Recently, North America awoke to the news that Malala Yousafzai, the Pakistani teenager who fearlessly advocated for female education in Pakistan's Swat valley, had received the Nobel Peace Prize. Those among us who remember Malala's rise to global prominence following the Taliban's sickening attempt to murder the 14-year-old education activist rejoiced. In what seems like a geopolitical powder keg, and at a time when seemingly any large-scale event can be derided by a progressive voice for falling short of the platonic ideal of political correctness, opting to give Yousafzai the Peace prize seemed as staid as picking that perennial favorite, the International Committee of the Red Cross. Despite the lack of controversy, a diligent handful of curmudgeonly voices emerged to dully criticize the Nobel committee.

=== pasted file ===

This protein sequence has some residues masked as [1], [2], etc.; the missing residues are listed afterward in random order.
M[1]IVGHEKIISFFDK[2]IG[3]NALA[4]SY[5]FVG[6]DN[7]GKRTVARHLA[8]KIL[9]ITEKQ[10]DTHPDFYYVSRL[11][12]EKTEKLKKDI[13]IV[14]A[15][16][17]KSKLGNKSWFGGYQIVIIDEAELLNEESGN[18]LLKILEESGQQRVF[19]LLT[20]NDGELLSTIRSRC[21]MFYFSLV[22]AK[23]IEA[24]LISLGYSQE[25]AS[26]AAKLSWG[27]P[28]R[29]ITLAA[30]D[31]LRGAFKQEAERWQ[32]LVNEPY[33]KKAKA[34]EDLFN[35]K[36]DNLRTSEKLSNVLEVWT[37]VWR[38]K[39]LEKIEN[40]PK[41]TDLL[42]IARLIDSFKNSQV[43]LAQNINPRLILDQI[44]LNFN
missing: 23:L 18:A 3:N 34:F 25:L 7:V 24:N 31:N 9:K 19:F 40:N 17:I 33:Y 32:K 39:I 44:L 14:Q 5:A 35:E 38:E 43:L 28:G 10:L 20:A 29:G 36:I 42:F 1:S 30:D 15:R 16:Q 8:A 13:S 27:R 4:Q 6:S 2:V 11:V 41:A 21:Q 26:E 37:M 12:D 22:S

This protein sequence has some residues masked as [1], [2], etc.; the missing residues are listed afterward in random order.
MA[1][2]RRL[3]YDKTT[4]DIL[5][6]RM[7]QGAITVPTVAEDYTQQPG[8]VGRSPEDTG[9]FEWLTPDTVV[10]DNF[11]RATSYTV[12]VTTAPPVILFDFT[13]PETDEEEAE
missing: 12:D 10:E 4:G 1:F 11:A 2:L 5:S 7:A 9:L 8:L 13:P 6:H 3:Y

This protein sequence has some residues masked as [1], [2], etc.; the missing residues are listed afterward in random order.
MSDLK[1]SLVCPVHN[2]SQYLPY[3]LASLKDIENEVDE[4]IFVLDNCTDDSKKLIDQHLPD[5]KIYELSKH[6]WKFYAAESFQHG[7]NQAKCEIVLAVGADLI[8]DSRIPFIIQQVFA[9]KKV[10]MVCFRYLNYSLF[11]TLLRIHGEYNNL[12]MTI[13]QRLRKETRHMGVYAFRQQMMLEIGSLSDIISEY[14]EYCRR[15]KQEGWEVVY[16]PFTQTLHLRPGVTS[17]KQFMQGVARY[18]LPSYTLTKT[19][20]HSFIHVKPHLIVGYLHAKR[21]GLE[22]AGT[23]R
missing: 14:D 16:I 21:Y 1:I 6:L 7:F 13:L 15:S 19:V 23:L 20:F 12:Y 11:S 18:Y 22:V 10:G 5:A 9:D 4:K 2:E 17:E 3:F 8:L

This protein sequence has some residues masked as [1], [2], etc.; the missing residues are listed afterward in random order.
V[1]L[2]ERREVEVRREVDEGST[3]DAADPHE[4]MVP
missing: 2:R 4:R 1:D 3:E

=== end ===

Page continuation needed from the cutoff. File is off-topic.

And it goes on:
Following a torrent of laudatory phrases about Malala's activism, The New York Times piece chronicling the announcement made certain to include the following qualifier:
"'This is not for fine people who have done nice things and are glad to receive it," said Fredrik Heffermehl, a Norwegian jurist who has written a book on the prize. "All of that is irrelevant. What Nobel wanted was a prize that promoted global disarmament.'"